Schools on Schools Nancy Duclos,Assistant Superintendent
The Andover Townsman
---- — The strategic plan for the Andover Public Schools defines success, in part, by our ability to adapt. To ensure high academic achievement for all students, and to support high quality teachers, staff, and leaders, we must constantly seek to improve our curriculum so that we capitalize on the best pedagogies, practices, and technology applications that are available to the classroom. To meet these goals, I have undergone a complete assessment of how curriculum has been developed in Andover, and I am excited to announce our new plan.
When I met with a group of teachers last spring to discuss what worked in the past and what needed improvement, a few things stood out.
First, teachers felt as though the curriculum work done in the past was not attached to a district vision, or--if there was a broader goal--it was not communicated effectively. Second, teachers shared that they thought their curriculum work ended up in a black hole somewhere--that it was never adopted or integrated.
The group also felt they were often working in isolation, and that the work done at one grade or level was not reviewed or understood by teachers at other levels.
In all three cases, there was a breakdown in communication, transparency, and accountability. As a result, the new plan I have developed addresses these areas of concern.
Going forward, we will have two working curriculum bodies; one a subset of the other. The first group, the Curriculum Steering Committee, will have representation from both level (elementary, middle, and high) and content (disciplines like math, science, world languages, etc). Members of the Steering Committee will work with me and other administrators to set direction, create communication processes, give feedback, make presentations, and facilitate the other body: the Curriculum Advisory Groups. These groups, representing all content areas, will create action plans, complete the outlined tasks of each plan, share their work with other areas, and make recommendations for summer curriculum work and professional development to bring the action plan from paper to reality.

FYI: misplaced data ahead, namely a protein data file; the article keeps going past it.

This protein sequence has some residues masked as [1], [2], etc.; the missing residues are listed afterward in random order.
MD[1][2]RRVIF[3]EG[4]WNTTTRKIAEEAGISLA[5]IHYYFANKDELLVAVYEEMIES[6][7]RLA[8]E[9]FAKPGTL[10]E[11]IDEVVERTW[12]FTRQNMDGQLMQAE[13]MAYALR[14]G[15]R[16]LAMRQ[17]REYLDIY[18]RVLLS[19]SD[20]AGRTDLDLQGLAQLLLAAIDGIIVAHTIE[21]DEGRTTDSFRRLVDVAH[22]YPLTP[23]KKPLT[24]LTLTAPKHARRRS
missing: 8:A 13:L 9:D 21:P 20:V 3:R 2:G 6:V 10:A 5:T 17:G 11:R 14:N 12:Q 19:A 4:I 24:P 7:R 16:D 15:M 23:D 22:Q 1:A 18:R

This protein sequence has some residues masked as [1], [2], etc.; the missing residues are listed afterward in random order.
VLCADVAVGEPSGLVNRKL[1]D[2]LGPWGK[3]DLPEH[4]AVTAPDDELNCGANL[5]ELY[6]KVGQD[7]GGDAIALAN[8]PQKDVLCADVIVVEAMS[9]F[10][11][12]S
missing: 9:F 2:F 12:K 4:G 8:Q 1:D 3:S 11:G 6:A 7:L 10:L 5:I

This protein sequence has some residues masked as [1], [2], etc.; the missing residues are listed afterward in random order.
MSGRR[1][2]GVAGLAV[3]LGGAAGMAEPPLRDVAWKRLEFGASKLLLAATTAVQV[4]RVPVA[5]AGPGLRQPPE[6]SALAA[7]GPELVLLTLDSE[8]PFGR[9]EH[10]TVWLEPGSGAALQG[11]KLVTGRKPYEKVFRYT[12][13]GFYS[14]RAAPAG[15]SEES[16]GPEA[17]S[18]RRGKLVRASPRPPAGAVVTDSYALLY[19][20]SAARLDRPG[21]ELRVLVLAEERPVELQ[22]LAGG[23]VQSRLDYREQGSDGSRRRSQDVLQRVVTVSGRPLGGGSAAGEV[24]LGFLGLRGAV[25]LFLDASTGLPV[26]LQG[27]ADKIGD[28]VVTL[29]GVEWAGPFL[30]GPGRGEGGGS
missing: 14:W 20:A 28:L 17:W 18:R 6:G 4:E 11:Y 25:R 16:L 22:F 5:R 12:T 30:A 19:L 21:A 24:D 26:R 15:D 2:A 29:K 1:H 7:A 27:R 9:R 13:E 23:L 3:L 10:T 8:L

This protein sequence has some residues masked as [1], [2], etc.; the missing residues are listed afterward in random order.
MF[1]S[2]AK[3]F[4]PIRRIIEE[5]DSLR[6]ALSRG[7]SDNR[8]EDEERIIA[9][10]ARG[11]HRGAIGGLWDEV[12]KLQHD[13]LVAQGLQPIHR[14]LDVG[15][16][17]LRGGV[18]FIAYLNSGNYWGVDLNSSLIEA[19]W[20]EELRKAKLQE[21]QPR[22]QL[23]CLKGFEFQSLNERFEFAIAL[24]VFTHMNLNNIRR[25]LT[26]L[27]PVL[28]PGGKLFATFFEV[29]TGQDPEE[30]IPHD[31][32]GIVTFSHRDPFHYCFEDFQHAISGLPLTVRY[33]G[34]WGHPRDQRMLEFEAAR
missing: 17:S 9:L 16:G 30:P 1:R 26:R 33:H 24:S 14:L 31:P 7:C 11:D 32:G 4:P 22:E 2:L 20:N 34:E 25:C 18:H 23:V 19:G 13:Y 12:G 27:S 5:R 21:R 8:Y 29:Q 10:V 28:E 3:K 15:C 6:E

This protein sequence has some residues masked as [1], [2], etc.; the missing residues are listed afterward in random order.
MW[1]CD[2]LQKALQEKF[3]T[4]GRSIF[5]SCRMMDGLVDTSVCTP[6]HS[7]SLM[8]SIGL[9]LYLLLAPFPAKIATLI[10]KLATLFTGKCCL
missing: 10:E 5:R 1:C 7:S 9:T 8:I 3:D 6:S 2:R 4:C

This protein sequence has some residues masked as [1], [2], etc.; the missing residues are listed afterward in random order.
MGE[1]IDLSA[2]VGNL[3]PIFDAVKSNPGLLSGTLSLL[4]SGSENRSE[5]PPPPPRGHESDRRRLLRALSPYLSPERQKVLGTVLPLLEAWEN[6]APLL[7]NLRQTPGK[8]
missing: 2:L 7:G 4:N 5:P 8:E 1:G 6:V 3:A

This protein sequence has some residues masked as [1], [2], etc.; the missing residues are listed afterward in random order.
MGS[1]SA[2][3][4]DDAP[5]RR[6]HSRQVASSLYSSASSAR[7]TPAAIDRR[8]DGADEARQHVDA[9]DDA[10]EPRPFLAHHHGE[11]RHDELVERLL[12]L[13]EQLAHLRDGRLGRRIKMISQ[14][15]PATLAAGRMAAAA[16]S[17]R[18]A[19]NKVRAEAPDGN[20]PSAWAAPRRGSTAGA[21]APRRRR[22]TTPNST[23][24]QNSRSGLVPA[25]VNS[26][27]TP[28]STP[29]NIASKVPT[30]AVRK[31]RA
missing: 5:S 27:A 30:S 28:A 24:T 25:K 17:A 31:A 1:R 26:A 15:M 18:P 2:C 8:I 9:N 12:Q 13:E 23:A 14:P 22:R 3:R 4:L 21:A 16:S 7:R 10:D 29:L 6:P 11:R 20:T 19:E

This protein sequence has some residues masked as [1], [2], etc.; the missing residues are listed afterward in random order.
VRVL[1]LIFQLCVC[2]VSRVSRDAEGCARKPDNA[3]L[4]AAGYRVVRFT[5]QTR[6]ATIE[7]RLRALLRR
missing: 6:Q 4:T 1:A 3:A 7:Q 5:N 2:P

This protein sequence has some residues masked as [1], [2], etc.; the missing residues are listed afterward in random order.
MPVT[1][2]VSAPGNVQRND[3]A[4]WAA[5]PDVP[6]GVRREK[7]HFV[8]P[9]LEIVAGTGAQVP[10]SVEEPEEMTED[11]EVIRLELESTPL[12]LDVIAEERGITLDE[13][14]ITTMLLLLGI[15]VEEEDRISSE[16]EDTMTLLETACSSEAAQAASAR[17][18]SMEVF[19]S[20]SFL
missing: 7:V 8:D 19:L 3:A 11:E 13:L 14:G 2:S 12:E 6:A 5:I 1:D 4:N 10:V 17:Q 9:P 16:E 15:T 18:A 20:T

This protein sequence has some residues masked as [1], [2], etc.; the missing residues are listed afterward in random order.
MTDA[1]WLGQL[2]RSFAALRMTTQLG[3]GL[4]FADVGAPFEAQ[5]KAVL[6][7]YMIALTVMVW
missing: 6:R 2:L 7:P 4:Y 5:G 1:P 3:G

Members of the Curriculum Steering Committee will serve as co - facilitators for each of the advisory groups. Having two working bodies with some membership overlap addresses the need for communication and accountability.
This year, 74 teachers have completed applications indicating which group they would like to serve on, as well as the content area they are most interested in.
The represented content areas, each with a specific focus, are Fine Arts, English Language Arts, Mathematics, PE/Health, Science, Social Studies, Social Emotional Growth & Development, and World Language. Those who teach Digital Learning, Special Education, and English Language Learners possess a level of expertise that is critical to every content area, so their participation and voice will be integrated into every aspect of this process.
Our first full board meeting was scheduled for Wednesday, Oct. 24; thereafter we will meet twice a month.
In addition to the completion of the action plans, members of all groups will be trained in using a web-based curriculum mapping tool to support teacher collegiality and collaboration across the district.
We look forward to sharing the results of our work.
This article was written by Nancy Duclos, Assistant Superintendent for Learning and Teaching.
She can be reached at firstname.lastname@example.org.